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Lorelei A. Mucci, MPH, ScD

Associate Professor, Department of Epidemiology, Harvard School Of Public Health

Assistant Professor, Department of Medicine, Harvard Medical School

Contact Info

Lorelei Mucci
Harvard School of Public Health
Department of Epidemiology

Boston, MA, 02115
Mailstop: Kresge, 9th Floor
Phone: 617-432-1732
Fax: 617-566-7805


Not Available.

DF/HCC Program Affiliation

Cancer Epidemiology, Co-Leader
Prostate Cancer

DF/HCC Associations

Member, Center Scientific Council

Lab Website

Nordic Twin Studies of CancerTrandisciplinary Prostate Cancer Partnerships

Research Abstract

My major research focuses on the epidemiology of prostate cancer risk and progression within cohorts of men from the United States and Scandinavia, with an emphasis on biomarker studies, including circulating markers, inherited genetic susceptibility markers, as well as tumor biomarkers. Below I highlight two specific areas of research.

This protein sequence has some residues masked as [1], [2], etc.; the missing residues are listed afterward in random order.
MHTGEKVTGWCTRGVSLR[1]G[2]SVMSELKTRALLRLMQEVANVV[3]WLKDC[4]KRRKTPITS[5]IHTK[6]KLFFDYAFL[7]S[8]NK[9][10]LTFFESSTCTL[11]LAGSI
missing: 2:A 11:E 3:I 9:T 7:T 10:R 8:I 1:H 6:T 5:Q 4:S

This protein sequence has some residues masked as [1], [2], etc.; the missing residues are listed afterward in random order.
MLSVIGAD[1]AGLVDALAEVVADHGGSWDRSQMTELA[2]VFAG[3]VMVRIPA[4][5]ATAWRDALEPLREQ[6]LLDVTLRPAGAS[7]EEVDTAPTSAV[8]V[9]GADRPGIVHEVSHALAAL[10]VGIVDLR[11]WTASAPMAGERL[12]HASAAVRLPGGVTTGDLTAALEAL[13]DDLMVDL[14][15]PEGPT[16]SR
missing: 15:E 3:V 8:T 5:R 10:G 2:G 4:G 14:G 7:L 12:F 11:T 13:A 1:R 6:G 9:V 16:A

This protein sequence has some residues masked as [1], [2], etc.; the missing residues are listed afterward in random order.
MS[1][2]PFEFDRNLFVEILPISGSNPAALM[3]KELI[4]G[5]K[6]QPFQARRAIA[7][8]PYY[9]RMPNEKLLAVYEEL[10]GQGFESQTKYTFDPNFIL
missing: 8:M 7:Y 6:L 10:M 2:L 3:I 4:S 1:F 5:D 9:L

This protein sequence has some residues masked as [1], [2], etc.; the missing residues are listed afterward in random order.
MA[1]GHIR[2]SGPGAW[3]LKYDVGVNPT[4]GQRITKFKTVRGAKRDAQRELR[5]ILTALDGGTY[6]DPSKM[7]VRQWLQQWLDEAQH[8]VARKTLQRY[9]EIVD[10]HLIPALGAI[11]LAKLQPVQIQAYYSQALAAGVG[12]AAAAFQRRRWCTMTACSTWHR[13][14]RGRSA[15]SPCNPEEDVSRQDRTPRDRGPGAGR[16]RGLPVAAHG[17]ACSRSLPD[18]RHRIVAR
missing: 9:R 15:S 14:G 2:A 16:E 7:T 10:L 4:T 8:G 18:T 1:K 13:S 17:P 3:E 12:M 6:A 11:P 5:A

Patho-epidemiology. I co-lead the Prostate Cancer Patho-epidemiology team, a multidisciplinary, international effort that integrates pathology data and tumor biomarkers at the RNA, DNA and protein level into our epidemiological studies. One overarching objective of this work is to identify molecular signatures of lethal prostate cancer and response to therapy, and provide insight into the biology of prostate cancer risk factors and progression. The projects leverage a tumor biorepository of 3,000 men with prostate cancer from the Physicians Health Study (PHS), Health Professionals Follow-up Study (HPFS), and a Swedish Watchful Waiting Cohort.

Twin studies of cancer. I am co-PI, with Professor Adami, of a large-scale twin study of cancer among 300,000 twins from Sweden, Norway, Denmark and Finland. Within this unique resource, we aim to estimate the heritability in risk of various cancers, as well as to examine the relative contributions of genetic and environmental factors in cancer survival. Future work in the twin setting will include a tumor tissue collection, in order to examine the heritability of somatic alterations in tumors.


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